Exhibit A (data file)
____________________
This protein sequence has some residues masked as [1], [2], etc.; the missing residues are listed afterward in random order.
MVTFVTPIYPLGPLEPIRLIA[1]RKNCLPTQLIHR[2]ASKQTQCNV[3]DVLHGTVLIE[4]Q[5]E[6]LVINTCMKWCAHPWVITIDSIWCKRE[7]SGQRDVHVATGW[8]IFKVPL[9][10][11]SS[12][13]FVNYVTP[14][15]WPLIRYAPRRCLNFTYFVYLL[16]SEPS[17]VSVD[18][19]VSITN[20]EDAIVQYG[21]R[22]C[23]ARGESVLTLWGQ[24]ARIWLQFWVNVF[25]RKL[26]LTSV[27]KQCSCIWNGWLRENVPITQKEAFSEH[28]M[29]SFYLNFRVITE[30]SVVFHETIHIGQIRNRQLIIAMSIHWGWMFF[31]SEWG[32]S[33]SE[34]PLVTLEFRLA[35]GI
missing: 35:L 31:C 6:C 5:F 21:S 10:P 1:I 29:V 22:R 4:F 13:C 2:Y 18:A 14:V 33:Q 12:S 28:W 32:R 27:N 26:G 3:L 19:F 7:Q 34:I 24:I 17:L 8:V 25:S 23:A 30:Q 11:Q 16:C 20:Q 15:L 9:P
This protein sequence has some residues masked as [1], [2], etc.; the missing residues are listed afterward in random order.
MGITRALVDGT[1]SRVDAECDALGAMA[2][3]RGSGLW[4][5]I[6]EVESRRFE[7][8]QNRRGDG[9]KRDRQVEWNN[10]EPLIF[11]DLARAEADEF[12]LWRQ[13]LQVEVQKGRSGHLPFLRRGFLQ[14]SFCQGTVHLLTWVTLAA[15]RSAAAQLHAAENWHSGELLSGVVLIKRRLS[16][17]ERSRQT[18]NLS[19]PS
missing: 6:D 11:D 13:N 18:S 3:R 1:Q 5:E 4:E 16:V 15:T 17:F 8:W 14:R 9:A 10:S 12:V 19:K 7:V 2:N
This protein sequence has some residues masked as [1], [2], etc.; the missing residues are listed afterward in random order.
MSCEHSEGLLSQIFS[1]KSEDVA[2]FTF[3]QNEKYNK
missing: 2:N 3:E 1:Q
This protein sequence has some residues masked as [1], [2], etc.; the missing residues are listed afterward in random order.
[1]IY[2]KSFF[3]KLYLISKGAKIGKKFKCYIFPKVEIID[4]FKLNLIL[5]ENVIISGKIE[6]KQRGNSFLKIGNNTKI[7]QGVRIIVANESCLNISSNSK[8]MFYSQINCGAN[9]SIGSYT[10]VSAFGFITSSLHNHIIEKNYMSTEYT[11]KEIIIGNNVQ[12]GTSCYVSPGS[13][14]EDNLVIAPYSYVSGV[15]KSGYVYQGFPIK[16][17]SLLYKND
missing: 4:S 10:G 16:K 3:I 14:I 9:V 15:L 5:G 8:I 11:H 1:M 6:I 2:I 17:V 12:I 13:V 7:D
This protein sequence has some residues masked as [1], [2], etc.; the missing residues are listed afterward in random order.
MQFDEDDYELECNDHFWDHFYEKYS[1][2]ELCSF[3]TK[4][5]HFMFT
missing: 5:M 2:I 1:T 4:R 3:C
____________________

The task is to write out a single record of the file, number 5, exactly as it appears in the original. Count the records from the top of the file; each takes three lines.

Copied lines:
This protein sequence has some residues masked as [1], [2], etc.; the missing residues are listed afterward in random order.
MQFDEDDYELECNDHFWDHFYEKYS[1][2]ELCSF[3]TK[4][5]HFMFT
missing: 5:M 2:I 1:T 4:R 3:C